Dutch bancassurer ING has outlined plans for early repayment of its credit crunch bailout from the Dutch government.
ING said that by May 2011 it will have repaid €7bn (£6bn) out of a total €10bn it received from the Dutch state, with the remaining €3bn to be paid back by May 2012.
Early repayment is an important step for the banking and insurance group: once free of its state shackles, a European ban on acquisitions will be lifted and ING will have more pricing flexibility, allowing it to compete more easily.
“The Dutch state and ING are likely, in our view, to have been keen for the CT1 securities [Dutch state aid] to be repaid in part because a further year with no coupon on them might lead to a renegotiation of the quantum of state aid attributed to ING by the EU,” said S&P Equity Research analyst Tony Silverman.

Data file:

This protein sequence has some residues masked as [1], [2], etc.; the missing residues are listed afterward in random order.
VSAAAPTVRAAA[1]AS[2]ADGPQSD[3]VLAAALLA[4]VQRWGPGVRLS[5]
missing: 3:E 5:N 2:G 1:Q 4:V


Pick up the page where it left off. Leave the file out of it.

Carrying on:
The Dutch government paid nearly €40bn to rescue the domestic financial sector in 2008 when it nationalised ABN AMRO and provided capital injections for ING, insurer Aegon, and bancassurer SNS Reaal.
"Today's announcement marks another important milestone as we work towards the full repayment of the support ING received from the Dutch state," said Jan Hommen, ING's chief executive, in a statement.
"The strong recovery of the banking business in 2010 has enabled us to accelerate the repurchase of the core Tier 1 securities from retained earnings, while maintaining a robust capital position post repayment."
ING has already divested several non-core assets, including most of its real estate management operations and its Asian private banking business, to raise funds, and plans to list its insurance units in 2012.